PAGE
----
April 11, 2005
The number of workers idled because of lockouts and strikes in 2004 rose from the prior year while the number of days of idleness fell.
There were 17 major work stoppages that began during 2004 and one major work stoppage that continued from 2003, resulting in 170,700 idled workers and 3.3 million workdays of idleness. Comparable figures for 2003 were 14 stoppages, 129,200 workers idled, and 4.1 million workdays of idleness.
In private industry, the largest number of stoppages occurred among the service-providing industries (seven) and in the manufacturing sector of the goods-producing industries (three). Of the stoppages in the service-providing industries, four were in the health care and social assistance sector and three were in the accommodation and food service sector.
In State and local government, two stoppages were in the transportation and warehousing sector and one was in the health care and social assistance sector.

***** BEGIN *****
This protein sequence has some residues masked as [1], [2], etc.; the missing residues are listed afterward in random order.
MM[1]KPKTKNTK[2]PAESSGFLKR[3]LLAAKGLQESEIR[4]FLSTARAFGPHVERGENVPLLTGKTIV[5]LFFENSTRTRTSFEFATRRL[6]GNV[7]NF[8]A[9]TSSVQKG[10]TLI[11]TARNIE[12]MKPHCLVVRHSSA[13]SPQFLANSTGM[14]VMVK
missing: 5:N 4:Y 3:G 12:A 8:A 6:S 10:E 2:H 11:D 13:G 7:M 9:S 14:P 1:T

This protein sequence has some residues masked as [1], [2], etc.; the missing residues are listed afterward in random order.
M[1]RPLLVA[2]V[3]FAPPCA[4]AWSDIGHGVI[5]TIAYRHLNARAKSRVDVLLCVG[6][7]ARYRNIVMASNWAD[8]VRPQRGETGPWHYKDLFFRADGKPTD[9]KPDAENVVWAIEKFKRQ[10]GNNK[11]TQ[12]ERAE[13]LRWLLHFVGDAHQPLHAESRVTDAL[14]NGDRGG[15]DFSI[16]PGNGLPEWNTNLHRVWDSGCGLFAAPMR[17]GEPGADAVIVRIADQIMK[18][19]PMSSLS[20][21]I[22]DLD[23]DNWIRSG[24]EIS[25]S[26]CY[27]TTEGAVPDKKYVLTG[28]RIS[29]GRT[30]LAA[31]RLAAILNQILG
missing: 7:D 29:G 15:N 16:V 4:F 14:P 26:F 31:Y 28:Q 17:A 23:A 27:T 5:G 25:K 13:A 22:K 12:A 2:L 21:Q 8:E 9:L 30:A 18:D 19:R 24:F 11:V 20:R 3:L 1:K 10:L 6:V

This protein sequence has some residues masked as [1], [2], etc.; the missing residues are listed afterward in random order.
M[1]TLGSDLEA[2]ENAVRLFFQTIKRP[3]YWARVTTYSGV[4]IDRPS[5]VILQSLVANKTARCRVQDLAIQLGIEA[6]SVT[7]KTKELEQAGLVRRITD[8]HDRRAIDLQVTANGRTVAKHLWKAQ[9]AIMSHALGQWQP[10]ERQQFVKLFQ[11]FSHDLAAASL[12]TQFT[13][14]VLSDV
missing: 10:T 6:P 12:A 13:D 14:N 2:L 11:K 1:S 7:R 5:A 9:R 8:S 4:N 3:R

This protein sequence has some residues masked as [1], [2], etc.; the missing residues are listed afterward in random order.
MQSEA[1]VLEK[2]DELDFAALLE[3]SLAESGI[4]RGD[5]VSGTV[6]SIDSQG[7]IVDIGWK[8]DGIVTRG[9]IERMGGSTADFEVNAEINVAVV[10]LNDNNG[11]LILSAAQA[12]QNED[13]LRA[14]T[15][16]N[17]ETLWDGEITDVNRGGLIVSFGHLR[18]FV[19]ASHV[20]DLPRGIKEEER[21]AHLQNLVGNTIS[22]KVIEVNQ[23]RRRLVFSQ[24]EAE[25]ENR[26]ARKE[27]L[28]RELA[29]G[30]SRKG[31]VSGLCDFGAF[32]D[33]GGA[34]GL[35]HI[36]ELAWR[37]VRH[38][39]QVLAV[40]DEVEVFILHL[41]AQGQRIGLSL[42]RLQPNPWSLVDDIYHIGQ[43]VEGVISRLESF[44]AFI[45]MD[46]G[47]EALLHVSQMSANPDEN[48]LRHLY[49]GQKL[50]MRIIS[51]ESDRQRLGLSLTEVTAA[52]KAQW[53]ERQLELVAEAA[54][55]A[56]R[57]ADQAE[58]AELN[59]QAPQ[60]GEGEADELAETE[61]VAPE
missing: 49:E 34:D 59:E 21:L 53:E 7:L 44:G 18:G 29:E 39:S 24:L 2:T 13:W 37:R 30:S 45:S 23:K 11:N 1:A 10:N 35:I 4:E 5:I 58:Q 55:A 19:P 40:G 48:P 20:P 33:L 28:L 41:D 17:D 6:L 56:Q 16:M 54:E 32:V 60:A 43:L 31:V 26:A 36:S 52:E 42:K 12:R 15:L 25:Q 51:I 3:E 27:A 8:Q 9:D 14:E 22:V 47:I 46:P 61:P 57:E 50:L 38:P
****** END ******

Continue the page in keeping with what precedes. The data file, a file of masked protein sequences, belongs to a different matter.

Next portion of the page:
These data are from the BLS Collective Bargaining Agreements program. To learn more about work stoppages, see "Major Work Stoppages in 2004" (PDF) (TXT), news release USDL 05-598. Major work stoppages are strikes or lockouts that idle 1,000 or more workers and last at least one shift.
Bureau of Labor Statistics, U.S. Department of Labor, The Editor's Desk, Work stoppages in 2004 on the Internet at http://www.bls.gov/opub/ted/2005/apr/wk2/art01.htm (visited December 07, 2013).
This edition of Spotlight on Statistics examines labor productivity trends from 2000 through 2010 for selected industries and sectors within the nonfarm business sector of the U.S. economy. Read more »